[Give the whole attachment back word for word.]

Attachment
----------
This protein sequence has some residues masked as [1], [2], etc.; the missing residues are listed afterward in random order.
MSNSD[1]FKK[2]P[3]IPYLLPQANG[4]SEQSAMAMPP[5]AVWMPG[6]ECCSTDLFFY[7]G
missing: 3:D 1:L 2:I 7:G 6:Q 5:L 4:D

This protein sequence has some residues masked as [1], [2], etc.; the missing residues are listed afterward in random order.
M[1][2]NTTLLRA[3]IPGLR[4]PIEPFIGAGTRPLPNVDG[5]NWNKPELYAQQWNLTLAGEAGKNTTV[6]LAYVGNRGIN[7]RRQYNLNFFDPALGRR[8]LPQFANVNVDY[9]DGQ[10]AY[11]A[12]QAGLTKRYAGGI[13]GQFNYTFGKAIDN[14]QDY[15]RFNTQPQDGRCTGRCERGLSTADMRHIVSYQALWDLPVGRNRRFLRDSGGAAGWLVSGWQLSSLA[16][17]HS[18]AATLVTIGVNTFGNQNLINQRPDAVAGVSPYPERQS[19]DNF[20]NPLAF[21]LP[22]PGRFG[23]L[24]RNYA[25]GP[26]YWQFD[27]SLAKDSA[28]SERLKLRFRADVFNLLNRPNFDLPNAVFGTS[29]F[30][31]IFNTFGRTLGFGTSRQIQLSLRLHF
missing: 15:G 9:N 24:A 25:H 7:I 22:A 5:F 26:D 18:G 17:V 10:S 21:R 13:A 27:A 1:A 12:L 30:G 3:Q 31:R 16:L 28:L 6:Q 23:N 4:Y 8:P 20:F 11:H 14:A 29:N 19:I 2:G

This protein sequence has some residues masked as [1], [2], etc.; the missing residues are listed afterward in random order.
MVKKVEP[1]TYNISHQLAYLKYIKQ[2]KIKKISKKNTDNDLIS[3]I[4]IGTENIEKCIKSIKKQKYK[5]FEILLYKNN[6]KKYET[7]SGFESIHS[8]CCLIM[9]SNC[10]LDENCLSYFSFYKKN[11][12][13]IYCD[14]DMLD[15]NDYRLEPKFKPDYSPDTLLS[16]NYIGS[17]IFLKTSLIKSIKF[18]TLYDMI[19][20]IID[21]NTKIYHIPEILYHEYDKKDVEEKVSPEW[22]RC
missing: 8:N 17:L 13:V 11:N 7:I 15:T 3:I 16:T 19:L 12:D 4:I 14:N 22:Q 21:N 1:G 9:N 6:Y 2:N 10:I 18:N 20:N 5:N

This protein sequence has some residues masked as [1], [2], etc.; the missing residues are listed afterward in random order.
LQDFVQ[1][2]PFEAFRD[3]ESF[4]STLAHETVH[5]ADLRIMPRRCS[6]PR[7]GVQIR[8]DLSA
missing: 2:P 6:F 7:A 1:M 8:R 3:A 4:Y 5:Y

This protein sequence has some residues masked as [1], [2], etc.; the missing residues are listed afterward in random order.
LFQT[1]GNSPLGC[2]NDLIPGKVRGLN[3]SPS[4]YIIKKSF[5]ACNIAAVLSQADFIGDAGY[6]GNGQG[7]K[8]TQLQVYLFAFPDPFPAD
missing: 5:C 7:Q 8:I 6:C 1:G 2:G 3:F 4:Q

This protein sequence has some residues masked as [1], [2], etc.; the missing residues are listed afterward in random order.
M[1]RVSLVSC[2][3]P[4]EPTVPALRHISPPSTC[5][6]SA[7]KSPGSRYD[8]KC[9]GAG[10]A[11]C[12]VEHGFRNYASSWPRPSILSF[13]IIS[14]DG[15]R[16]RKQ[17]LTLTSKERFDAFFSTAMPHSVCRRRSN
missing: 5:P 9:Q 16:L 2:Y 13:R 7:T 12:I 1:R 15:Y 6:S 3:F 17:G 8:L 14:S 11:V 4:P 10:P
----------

This protein sequence has some residues masked as [1], [2], etc.; the missing residues are listed afterward in random order.
MSNSD[1]FKK[2]P[3]IPYLLPQANG[4]SEQSAMAMPP[5]AVWMPG[6]ECCSTDLFFY[7]G
missing: 3:D 1:L 2:I 7:G 6:Q 5:L 4:D

This protein sequence has some residues masked as [1], [2], etc.; the missing residues are listed afterward in random order.
M[1][2]NTTLLRA[3]IPGLR[4]PIEPFIGAGTRPLPNVDG[5]NWNKPELYAQQWNLTLAGEAGKNTTV[6]LAYVGNRGIN[7]RRQYNLNFFDPALGRR[8]LPQFANVNVDY[9]DGQ[10]AY[11]A[12]QAGLTKRYAGGI[13]GQFNYTFGKAIDN[14]QDY[15]RFNTQPQDGRCTGRCERGLSTADMRHIVSYQALWDLPVGRNRRFLRDSGGAAGWLVSGWQLSSLA[16][17]HS[18]AATLVTIGVNTFGNQNLINQRPDAVAGVSPYPERQS[19]DNF[20]NPLAF[21]LP[22]PGRFG[23]L[24]RNYA[25]GP[26]YWQFD[27]SLAKDSA[28]SERLKLRFRADVFNLLNRPNFDLPNAVFGTS[29]F[30][31]IFNTFGRTLGFGTSRQIQLSLRLHF
missing: 15:G 9:N 24:A 25:H 7:I 22:A 5:F 26:D 18:G 17:V 10:S 21:R 13:A 27:A 1:A 12:L 30:G 3:Q 31:R 16:L 28:L 6:Q 23:N 4:Y 8:P 20:F 11:H 14:A 29:N 19:I 2:G

This protein sequence has some residues masked as [1], [2], etc.; the missing residues are listed afterward in random order.
MVKKVEP[1]TYNISHQLAYLKYIKQ[2]KIKKISKKNTDNDLIS[3]I[4]IGTENIEKCIKSIKKQKYK[5]FEILLYKNN[6]KKYET[7]SGFESIHS[8]CCLIM[9]SNC[10]LDENCLSYFSFYKKN[11][12][13]IYCD[14]DMLD[15]NDYRLEPKFKPDYSPDTLLS[16]NYIGS[17]IFLKTSLIKSIKF[18]TLYDMI[19][20]IID[21]NTKIYHIPEILYHEYDKKDVEEKVSPEW[22]RC
missing: 8:N 17:L 13:V 11:N 7:I 15:T 3:I 16:T 19:L 12:D 4:I 14:N 22:Q 21:N 1:G 9:N 6:Y 2:N 10:I 18:N 20:N 5:N

This protein sequence has some residues masked as [1], [2], etc.; the missing residues are listed afterward in random order.
LQDFVQ[1][2]PFEAFRD[3]ESF[4]STLAHETVH[5]ADLRIMPRRCS[6]PR[7]GVQIR[8]DLSA
missing: 2:P 6:F 7:A 1:M 8:R 3:A 4:Y 5:Y

This protein sequence has some residues masked as [1], [2], etc.; the missing residues are listed afterward in random order.
LFQT[1]GNSPLGC[2]NDLIPGKVRGLN[3]SPS[4]YIIKKSF[5]ACNIAAVLSQADFIGDAGY[6]GNGQG[7]K[8]TQLQVYLFAFPDPFPAD
missing: 5:C 7:Q 8:I 6:C 1:G 2:G 3:F 4:Q

This protein sequence has some residues masked as [1], [2], etc.; the missing residues are listed afterward in random order.
M[1]RVSLVSC[2][3]P[4]EPTVPALRHISPPSTC[5][6]SA[7]KSPGSRYD[8]KC[9]GAG[10]A[11]C[12]VEHGFRNYASSWPRPSILSF[13]IIS[14]DG[15]R[16]RKQ[17]LTLTSKERFDAFFSTAMPHSVCRRRSN
missing: 5:P 9:Q 16:L 2:Y 13:R 7:T 12:I 1:R 15:Y 6:S 3:F 17:G 8:L 14:S 11:V 4:P 10:P